ABB has opened its first global healthcare research hub at the Texas Medical Center (TMC) campus, in Houston, Texas.
The research hub has been developed to create a Hospital of the Future, with ABB showcasing a number of concept technologies.
This includes its mobile YuMi robot, which is being designed to assist medical and laboratory staff with laboratory and logistics tasks in hospitals.
The dual-arm mobile YuMi will be able to sense and navigate its way around its human co-workers autonomously, while learning to find different routes from one location to another. It has the potential to undertake a wide range of repetitive and time-consuming activities, including preparation of medicines, loading and unloading centrifuges, pipetting and handling liquids and picking up and sorting test tubes.
The mobile YuMi could also be used in hospitals for a wide variety of logistics roles. It may be able to dispense medicines, transport them to where they are needed in hospitals, bring medical supplies to hospital staff and bed linen direct to patients’ bedrooms.
At TMC Innovation Institute, ABB is developing robots that can carry out repetitive, delicate and mundane processes, leaving highly skilled medical and laboratory staff free to undertake more valuable roles and ultimately treat more patients.
Robots can work 24 hours a day
ABB analysis shows that repetitive tasks could be completed up to 50 per cent faster with automation, compared to current manual processes, with the added benefit that robots can work 24 hours a day.
“The healthcare sector is undergoing significant transformation as the diagnosis and treatment of disease advances, while coping with an aging population, increasing costs and a growing worldwide shortage of medical staff,” said Sami Atiya, President of ABB’s Robotics and Discrete Automation business.
“With our new healthcare research and development hub at TMC we are aiming to develop answers to these challenges – together with the best minds in academia, science and medicine.”
Mr Atiya said ABB’s experience in industrial and collaborative robotics gives the company a strong basis to adapt flexible automation to the healthcare sector.
“Together with our partners at TMC, we will develop cutting-edge robotics solutions,” he said.
Mr Atiya says ABB is working to reduce the number of manual procedures performed by medical staff, improve the accuracy of laboratory work and enhance patient satisfaction and ultimately patient safety.
Other technologies on display at the Research Hub include YuMi robots that could aid in centrifuge tending and test tube handling systems, and an IRB 1200 robot that could execute liquid transfers in a pipetting application.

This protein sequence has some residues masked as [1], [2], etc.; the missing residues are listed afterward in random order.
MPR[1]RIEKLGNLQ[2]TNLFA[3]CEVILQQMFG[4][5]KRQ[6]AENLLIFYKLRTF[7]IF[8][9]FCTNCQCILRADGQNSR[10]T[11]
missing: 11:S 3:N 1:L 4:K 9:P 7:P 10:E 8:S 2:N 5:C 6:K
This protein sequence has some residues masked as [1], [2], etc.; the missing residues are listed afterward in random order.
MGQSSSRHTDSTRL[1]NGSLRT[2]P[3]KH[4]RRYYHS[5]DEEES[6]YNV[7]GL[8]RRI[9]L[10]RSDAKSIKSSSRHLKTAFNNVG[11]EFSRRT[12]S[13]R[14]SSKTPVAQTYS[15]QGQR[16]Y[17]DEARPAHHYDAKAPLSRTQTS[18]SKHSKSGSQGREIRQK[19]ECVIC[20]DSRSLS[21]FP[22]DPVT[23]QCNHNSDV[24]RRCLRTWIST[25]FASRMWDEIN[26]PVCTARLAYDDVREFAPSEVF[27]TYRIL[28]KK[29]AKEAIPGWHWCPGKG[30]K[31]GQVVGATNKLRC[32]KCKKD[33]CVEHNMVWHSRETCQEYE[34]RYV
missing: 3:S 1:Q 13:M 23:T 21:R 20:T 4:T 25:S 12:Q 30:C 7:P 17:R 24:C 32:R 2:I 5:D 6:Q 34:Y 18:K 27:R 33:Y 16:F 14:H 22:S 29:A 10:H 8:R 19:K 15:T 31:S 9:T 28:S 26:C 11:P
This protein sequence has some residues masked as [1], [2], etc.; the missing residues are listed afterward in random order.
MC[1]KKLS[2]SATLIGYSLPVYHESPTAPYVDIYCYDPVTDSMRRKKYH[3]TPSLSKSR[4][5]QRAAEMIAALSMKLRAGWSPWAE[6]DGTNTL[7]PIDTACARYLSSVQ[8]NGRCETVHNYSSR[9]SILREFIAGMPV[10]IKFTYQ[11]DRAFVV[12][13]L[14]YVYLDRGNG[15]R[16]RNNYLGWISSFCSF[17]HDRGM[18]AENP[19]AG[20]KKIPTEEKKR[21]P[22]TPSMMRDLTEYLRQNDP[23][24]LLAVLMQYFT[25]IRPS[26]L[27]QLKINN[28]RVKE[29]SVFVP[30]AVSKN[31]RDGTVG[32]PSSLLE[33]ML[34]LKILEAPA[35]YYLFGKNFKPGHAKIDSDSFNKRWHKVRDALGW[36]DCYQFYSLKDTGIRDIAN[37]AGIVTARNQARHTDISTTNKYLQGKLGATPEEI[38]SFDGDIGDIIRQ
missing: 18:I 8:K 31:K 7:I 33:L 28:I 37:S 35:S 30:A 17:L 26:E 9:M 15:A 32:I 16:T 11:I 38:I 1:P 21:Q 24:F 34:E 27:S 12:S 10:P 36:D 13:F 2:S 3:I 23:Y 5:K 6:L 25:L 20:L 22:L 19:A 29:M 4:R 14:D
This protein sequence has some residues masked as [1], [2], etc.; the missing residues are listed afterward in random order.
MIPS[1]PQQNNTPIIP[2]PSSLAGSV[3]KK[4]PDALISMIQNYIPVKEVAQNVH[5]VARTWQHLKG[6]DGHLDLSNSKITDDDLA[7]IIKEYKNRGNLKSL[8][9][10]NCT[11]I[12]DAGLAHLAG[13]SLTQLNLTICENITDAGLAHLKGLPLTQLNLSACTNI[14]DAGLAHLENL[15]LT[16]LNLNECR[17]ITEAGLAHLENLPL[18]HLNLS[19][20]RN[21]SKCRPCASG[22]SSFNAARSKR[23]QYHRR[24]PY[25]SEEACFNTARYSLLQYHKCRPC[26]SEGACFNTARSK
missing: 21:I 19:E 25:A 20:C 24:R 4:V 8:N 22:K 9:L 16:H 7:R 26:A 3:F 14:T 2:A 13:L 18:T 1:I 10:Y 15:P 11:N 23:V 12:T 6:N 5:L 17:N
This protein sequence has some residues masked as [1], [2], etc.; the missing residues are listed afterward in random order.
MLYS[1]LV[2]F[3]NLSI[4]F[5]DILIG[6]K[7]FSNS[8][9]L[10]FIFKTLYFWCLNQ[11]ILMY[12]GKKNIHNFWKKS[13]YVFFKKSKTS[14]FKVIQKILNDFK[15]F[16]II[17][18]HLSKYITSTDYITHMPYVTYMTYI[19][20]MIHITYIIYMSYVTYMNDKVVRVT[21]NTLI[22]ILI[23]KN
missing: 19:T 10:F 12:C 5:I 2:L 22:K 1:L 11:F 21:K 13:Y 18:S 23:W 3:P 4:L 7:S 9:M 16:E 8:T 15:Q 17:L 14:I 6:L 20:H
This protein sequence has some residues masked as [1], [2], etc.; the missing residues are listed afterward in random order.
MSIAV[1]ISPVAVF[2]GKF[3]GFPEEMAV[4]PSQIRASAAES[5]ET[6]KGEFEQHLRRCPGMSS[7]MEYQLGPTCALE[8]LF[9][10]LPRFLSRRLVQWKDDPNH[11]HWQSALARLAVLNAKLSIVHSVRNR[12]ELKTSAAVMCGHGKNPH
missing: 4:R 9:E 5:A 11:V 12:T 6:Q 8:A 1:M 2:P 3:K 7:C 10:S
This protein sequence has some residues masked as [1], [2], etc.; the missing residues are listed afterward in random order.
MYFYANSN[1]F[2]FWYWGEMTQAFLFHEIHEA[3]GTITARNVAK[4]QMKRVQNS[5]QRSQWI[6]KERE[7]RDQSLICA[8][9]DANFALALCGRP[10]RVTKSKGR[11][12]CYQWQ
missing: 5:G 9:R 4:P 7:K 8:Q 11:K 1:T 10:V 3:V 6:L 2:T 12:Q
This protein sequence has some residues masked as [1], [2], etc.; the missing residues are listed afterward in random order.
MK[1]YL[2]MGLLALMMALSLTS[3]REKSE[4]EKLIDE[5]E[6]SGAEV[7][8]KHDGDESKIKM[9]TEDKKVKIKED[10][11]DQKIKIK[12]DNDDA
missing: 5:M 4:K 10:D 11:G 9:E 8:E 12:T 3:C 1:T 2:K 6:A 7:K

All are common medical laboratory tasks that robotic automation may be able to support by combining consistent performance with a level of flexibility and continuous operation that could increase throughput and quality while minimizing costs.
TMC is the largest medical city in the world with world-class collaborative research resources, including some of the world’s leading companies and hospitals.
The new 500 sqm Healthcare Hub will be housed at the TMC Innovation Institute, a state-of-the-art hub that fosters collaboration of medicine and cutting-edge technology. The hub connects start-ups with pioneers in academia and leading technology companies to accelerate the development and prototyping of breakthrough medical technology.
Shaping the future of healthcare
Bill McKeon, President & CEO of Texas Medical Center said ABB’s R&D facility at the campus will set a new course for advancements in medicine.
The partnership will shape the future of healthcare for clinicians, researchers, and patients, he said.
Robotic automation in the healthcare sector offers significant opportunity for future growth.
According to internal ABB research, the global market is estimated to reach nearly 60,000 non-surgical medical robots by 2025, a fourfold increase from 2018.
TMC is the largest medical city in the world and is at the forefront of advancing life sciences. It employs more than 106,000 people and hosts 10 million patients each year.
More than 180,000 surgeries are performed at the centre, including about 14,000 heart surgeries.
More than 25,000 babies are delivered at the centre annually.